Stone crabbing amounts to a healthy chunk of economic impact trickling up from the dark seabed. And much of it originates off the Gulfshore. About 98 percent of the total stone crab landings in the state are off the west coast, according to the University of Florida Institute of Food and Agriculture. Collier and Monroe counties typically account for more than half the catch.

At Capri Fisheries, the next two boats of the season were larger, and when they hauled up a couple of 50-pound baskets each, tension eased on the dock. "I’m feeling better," Almazan said. He pulled off his black ball cap, whose crown featured a silver crab silhouette, and ran a hand across his thick graying hair. "But I’m afraid I’m still going to be short of 2,000 pounds."

Worry. It’s the nature of stone crabbing. From the Keys to Everglades City, on Isles of Capri in Collier County and St. James City on Pine Island up the coast in Lee County to points north on the Gulf Coast, such as Cortez and Crystal River, crabbers, fishery managers and seafood restaurateurs fret out the opening days of the stone crab season every bit as much as Midwestern farmers agonize over the coming corn or wheat harvest. Perhaps even more so because the stone crab business is beset by whims of the waters off Florida even less predictable than Iowa’s rain totals.

A red tide bloom beginning in 2003 lowered the catch for several seasons. Five days into the 2006 season, Hurricane Wilma ripped through Everglades City on the mouth of the Barron River on Chokoloskee Bay in southern Collier County. There were 30 crabbers in the town, and together they’d invested $200,000 in 20,680 stone crab traps. After the storm, 2,400 traps survived. And in 2008, wholesale prices of stone crab claws dropped $2.50 a pound after the national economic crisis sapped the demand for high-priced seafood.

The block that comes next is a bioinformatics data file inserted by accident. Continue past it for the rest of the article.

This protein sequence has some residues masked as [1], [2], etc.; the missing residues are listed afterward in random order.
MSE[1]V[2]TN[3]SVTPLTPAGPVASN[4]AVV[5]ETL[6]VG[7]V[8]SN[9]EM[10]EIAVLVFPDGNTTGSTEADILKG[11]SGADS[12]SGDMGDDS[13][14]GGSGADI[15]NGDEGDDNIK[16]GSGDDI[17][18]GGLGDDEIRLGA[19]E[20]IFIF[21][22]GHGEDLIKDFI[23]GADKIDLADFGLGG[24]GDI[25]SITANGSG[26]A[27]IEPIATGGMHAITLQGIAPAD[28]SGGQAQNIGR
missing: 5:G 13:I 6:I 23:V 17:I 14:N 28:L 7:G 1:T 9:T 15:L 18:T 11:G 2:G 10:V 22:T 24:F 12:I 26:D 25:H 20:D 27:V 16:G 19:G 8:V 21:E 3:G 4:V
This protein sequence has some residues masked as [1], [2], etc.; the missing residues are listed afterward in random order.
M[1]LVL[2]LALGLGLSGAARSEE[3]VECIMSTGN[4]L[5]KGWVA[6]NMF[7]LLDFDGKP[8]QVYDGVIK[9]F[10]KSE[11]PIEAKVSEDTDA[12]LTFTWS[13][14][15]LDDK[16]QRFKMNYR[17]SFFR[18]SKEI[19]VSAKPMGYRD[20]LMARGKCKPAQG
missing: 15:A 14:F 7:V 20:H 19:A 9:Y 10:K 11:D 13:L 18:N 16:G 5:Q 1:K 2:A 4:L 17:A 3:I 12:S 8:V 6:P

Not so much now. "The demand for restaurants is strong," Rinella said. "We’ve got to have crab. When we have all-you-can-eat night on Mondays, we’ll likely go through 250 to 300 pounds."

The largest stone crab retailers have invested in their own fisheries. Joe’s is supplied by Keys Fishery in Marathon. Truluck’s owns Capri Fisheries. And Pincher’s Crab Shack owns Island Crab Fishery in St. James City.